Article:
Friday, 9 February 2018

Is 8th edition the most abstract edition we've ever played?



Greetings all, feels like an age since I've written a piece like this for the blog! I was reading a post the other day on the excellent March of the Damned, and in adding a comment to the bottom of the post, I got to thinking about 8th edition and how its rules represent things on the tabletop, and what really struck me was how the rules across the editions change, and how they represent the conceptual parts of the game overall.

So, what do I mean by this? Well, let's start from the beginning shall we? I started playing 40k during 2nd edition (though I didn't play all that many games under that ruleset if I'm honest, and much of my knowledge of it comes from Necromunda, which used the same system essentially).


To any of you who have never played 2nd edition, it was a ruleset designed to represent small clashes between forces, skirmishes really, and so the rules were very detailed, and really conveyed the 'reality' of the action very well indeed. There was a real problem however, as the miniature range expanded, people added more models to their collections and games began to take longer to finish - let me give you a few examples.


Overwatch - a term that anyone that has played 40k is familiar with, overwatch was a very different beast in 2nd edition, and disappeared completely in 3rd. Overwatch was an action that your squads took instead of shooting, and meant that they could instead shoot at an enemy unit that moved within their range and line of sight during the opponent's turn (shock! All those cries about the you go I go system of 40k meaning one player stands around doing nothing and they used to have rules like this!😉). The problem was of course that it was often more effective to do this (due to hit modifiers for enemy units being in cover) and so much of a player's turn simply consisted of units going into overwatch and doing nothing else all game!


Modifiers - as I touched on above, modifiers to hit with shooting meant you had to adjust your hit rolls all the time, as well as armour save modifiers, cover, damage rolls etc meant that even marines could stand very little chance of hitting their target much of the time, and working out the actual hit roll was a nightmare!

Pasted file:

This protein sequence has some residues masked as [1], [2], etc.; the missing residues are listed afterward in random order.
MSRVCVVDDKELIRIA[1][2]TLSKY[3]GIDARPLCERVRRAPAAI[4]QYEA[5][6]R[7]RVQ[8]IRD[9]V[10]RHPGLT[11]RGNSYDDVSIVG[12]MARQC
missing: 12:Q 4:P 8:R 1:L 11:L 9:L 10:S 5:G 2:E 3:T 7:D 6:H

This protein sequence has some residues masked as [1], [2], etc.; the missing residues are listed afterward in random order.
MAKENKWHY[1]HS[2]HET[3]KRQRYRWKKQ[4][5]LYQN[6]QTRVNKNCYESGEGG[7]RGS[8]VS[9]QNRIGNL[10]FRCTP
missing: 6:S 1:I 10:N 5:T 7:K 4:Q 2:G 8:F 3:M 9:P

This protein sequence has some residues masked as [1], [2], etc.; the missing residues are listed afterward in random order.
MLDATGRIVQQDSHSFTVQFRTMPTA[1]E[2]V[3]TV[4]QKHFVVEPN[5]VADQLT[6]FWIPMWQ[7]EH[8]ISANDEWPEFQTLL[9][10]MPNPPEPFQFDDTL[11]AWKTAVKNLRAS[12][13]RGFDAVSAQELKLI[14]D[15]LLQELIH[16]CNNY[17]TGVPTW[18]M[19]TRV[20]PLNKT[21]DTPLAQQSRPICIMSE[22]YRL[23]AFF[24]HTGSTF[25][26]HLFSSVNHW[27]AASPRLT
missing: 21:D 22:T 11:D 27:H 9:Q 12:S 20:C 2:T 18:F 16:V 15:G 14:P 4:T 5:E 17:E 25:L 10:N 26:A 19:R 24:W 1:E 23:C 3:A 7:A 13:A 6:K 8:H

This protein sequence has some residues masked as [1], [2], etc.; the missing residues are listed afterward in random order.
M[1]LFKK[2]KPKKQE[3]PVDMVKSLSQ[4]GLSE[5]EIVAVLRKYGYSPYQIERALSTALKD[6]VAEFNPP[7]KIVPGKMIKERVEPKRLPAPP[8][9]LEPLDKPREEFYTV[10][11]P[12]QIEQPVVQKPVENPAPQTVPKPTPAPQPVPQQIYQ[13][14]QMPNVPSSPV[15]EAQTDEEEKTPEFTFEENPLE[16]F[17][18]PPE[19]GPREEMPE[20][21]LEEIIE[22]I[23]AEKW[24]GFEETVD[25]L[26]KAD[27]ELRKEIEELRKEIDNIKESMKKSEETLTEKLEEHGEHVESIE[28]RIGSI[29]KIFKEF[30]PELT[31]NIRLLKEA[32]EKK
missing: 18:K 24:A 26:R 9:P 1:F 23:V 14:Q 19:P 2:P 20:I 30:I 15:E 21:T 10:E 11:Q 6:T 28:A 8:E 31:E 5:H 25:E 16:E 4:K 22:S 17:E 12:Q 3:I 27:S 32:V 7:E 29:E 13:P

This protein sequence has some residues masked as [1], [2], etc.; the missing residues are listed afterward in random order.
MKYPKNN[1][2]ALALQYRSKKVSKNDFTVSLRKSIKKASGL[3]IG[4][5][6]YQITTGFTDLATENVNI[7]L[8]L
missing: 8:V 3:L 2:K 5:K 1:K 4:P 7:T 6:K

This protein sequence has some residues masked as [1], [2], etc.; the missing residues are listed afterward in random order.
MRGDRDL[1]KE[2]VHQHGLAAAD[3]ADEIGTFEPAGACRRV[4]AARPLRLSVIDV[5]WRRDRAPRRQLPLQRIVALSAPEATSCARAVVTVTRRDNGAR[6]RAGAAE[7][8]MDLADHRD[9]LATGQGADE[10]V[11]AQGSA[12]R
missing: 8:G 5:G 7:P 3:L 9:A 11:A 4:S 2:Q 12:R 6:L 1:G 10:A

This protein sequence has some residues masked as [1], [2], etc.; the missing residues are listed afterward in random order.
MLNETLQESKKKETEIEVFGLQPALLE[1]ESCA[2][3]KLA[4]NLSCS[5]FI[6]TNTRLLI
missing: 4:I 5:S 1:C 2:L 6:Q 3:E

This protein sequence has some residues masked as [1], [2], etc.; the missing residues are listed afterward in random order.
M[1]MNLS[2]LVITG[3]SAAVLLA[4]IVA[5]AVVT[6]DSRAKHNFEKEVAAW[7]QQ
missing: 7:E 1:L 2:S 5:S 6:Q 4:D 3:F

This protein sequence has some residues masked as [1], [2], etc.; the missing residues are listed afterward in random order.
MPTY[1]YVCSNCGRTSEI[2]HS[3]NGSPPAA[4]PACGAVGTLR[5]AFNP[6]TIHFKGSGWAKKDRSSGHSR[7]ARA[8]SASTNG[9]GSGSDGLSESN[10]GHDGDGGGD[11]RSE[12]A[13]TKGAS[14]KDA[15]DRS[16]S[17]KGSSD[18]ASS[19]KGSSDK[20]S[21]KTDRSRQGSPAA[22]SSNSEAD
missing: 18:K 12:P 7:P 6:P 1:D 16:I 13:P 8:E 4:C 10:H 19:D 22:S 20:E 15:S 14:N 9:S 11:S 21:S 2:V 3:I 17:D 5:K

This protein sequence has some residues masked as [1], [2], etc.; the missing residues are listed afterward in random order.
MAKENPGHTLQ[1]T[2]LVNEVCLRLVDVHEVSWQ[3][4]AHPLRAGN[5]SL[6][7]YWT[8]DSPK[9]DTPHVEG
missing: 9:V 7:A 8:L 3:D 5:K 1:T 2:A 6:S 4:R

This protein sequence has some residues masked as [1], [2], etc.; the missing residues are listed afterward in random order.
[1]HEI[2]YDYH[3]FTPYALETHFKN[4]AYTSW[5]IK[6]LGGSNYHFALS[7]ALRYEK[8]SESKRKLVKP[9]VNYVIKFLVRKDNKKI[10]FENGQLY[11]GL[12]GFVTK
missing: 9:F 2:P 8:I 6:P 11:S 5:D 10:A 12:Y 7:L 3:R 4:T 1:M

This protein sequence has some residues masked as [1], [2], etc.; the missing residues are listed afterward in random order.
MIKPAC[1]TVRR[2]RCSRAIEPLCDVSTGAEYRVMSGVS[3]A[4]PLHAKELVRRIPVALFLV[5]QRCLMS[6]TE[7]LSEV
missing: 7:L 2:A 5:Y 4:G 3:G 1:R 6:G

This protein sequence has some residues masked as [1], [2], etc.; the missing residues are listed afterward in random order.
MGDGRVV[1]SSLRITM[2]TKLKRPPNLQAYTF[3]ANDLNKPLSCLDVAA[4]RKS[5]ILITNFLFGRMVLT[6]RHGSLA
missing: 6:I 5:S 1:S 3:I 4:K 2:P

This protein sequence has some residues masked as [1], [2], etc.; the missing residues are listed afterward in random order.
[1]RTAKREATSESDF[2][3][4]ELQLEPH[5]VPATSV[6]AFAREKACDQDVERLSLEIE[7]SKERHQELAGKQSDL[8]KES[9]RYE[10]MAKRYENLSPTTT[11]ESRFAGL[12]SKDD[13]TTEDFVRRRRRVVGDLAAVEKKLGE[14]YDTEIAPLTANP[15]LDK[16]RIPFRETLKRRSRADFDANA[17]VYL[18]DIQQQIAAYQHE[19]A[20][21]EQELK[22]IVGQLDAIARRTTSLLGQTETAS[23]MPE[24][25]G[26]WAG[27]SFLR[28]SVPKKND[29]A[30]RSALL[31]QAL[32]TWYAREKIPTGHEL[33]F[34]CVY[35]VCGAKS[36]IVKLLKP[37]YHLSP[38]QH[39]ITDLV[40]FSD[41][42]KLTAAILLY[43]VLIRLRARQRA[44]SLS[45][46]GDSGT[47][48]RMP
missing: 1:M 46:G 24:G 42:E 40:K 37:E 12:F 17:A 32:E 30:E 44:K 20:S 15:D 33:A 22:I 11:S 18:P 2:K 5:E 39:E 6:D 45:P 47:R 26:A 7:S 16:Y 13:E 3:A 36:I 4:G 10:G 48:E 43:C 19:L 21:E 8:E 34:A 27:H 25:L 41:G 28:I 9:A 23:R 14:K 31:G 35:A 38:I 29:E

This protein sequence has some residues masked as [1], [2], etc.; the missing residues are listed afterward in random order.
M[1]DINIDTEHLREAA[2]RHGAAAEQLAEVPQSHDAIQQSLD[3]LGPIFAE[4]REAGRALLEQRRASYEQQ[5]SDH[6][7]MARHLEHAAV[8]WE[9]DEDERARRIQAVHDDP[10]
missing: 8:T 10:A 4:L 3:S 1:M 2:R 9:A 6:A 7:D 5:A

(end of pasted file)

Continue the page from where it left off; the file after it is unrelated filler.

Combat - Wow, this system was clearly designed to be a detailed representation of a one-on-one fight, and it worked well in that respect. One dice for each attack, adding weapon skill and other modifiers (critical hits, fumbles etc) and the difference between the highest numbers being the number of times the opponent was hit, blah blah blah. Yes, great in a system like necromunda where any one combat will probably only have a couple of participants, but in 40k where you could easily see squads of 10+ hammering away at each other, it became a nightmare to resolve very quickly indeed.


So, 3rd edition ripped all of that up and introduced the idea of a weapon skill comparison, and a fixed value resulting in a hit. It also got rid of movement values, calculation of movement distance during vehicles turns etc, and as a whole simplified the system a lot.


In essence, it took the detailed system of 2nd ed and threw it in the bin, coming up with a simplification to allow for faster games, with a system that abstracted the detailed concepts and came up instead with something that represented what had happened, but without going through all the individual details.


Sound familiar?


Yep, you guessed it, 8th edition has done something very similar, and abstracted the detailed concepts (like templates and blast weapons, and comparison of weapon skills etc) of 7th edition to more simplified methods. In essence, the concepts the rules represent are the same, but the method of achieving the end result becomes easier and quicker.


It's the same thing with vehicle shooting, something I see waved as a 'classic' example of 8th edition rules being too simple.


No. It's simply another abstraction. The rules don't represent a flyer shooting out of its arse at the vehicle behind it, it's simply the abstraction of the concept that the shooting occurred part way through its movement and the rest of that movement has resulted in the 'end' position being somewhere else. Now don't get me wrong, I'm not saying 8th is a perfect system (drop pod rules for starters get me highly vexed) but for every issue you have with it, I would strongly suggest that you have a look at the rule and decide if it's actually simply an abstracted concept rather than a 'stupid rule'.


Personally, I really enjoy 8th edition, but I am firmly of the opinion that it's the most abstract edition yet!